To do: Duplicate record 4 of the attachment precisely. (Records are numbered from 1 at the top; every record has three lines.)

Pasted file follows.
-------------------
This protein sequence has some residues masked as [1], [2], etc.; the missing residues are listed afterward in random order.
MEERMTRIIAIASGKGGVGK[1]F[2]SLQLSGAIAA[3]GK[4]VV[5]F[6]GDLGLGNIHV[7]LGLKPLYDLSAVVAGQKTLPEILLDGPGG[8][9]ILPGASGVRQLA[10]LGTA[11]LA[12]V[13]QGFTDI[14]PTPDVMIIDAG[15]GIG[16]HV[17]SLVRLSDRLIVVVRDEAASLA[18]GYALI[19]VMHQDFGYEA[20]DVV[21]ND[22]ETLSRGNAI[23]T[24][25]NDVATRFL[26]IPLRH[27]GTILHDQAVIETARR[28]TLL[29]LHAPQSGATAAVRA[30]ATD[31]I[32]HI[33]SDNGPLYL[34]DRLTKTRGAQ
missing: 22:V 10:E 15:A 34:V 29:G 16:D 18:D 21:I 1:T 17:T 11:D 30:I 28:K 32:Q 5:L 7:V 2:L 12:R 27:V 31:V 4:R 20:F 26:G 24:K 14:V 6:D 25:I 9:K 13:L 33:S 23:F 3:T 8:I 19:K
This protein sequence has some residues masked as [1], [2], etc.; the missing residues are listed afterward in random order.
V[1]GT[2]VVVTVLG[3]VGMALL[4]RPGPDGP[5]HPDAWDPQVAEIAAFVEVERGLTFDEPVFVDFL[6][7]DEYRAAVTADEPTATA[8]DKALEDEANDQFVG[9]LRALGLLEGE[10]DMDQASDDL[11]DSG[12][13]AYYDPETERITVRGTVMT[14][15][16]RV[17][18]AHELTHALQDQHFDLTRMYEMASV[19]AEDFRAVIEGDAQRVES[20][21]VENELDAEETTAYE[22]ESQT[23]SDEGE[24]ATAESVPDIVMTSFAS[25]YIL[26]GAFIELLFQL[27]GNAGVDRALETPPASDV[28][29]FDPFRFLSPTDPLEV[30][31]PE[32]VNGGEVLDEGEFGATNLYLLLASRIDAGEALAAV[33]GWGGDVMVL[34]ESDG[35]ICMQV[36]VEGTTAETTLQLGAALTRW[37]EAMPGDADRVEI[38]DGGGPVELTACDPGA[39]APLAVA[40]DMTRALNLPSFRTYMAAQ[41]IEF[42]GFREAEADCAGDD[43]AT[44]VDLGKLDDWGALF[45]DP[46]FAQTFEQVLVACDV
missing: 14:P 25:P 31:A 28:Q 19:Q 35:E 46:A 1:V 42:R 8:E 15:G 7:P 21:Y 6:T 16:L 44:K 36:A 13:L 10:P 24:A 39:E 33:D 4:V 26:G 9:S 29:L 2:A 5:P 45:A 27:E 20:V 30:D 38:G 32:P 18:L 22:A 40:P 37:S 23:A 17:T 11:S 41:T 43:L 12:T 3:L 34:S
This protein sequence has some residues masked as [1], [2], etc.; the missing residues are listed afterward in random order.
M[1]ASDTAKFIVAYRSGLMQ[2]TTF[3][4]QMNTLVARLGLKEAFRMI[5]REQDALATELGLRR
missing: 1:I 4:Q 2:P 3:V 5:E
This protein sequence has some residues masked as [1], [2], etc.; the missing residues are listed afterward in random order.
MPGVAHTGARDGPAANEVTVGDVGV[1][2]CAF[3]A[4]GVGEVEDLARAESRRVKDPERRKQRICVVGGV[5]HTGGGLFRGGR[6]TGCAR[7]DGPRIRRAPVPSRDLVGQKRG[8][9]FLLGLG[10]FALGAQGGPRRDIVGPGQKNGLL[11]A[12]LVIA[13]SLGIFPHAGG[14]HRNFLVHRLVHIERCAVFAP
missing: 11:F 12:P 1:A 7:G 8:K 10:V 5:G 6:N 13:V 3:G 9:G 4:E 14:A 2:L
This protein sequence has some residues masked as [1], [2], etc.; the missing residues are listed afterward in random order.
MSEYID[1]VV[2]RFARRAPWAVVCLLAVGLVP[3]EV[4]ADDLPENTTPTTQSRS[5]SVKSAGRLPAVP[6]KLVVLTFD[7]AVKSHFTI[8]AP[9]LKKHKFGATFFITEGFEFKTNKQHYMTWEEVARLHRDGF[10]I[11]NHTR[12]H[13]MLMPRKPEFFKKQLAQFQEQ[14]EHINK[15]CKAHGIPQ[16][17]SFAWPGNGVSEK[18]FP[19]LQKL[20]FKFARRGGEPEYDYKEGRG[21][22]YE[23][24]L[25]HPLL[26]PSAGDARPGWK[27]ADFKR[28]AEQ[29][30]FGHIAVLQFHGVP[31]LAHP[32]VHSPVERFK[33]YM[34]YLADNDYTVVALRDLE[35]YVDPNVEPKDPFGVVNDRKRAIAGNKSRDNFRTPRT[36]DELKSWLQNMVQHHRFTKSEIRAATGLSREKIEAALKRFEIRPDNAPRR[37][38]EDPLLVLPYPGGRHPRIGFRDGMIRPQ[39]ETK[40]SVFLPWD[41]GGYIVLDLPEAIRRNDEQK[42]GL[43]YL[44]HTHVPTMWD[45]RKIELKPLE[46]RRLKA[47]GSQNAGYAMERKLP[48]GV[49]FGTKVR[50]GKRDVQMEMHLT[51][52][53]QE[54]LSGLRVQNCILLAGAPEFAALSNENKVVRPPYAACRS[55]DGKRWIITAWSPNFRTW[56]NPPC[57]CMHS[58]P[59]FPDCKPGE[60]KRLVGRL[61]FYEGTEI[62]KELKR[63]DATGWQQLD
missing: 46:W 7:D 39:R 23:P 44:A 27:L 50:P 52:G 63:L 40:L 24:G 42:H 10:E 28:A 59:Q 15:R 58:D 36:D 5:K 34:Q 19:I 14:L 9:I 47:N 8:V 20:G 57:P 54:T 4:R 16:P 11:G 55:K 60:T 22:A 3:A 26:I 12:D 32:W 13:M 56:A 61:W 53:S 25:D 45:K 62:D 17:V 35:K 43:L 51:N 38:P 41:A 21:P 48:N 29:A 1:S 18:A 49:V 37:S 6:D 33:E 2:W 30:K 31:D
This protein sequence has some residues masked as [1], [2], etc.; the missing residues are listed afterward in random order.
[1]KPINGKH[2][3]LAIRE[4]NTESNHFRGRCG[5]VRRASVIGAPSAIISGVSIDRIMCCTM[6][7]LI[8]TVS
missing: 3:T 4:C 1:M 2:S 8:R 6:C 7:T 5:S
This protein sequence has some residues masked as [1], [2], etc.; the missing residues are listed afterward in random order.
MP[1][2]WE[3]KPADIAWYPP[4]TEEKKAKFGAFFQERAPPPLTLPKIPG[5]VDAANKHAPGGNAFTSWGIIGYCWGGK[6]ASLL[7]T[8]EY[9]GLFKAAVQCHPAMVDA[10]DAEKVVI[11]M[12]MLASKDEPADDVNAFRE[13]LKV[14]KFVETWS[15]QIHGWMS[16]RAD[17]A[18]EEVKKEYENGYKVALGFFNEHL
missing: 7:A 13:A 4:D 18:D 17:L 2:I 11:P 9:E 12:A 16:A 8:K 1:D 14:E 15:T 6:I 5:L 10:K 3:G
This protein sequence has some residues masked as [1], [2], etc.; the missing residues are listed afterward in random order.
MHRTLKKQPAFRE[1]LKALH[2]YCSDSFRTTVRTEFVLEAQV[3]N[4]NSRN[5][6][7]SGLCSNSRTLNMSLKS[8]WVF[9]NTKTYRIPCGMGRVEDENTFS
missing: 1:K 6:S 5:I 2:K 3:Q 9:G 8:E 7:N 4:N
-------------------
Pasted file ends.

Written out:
This protein sequence has some residues masked as [1], [2], etc.; the missing residues are listed afterward in random order.
MPGVAHTGARDGPAANEVTVGDVGV[1][2]CAF[3]A[4]GVGEVEDLARAESRRVKDPERRKQRICVVGGV[5]HTGGGLFRGGR[6]TGCAR[7]DGPRIRRAPVPSRDLVGQKRG[8][9]FLLGLG[10]FALGAQGGPRRDIVGPGQKNGLL[11]A[12]LVIA[13]SLGIFPHAGG[14]HRNFLVHRLVHIERCAVFAP
missing: 11:F 12:P 1:A 7:G 8:K 10:V 5:G 6:N 13:V 3:G 9:G 4:E 14:A 2:L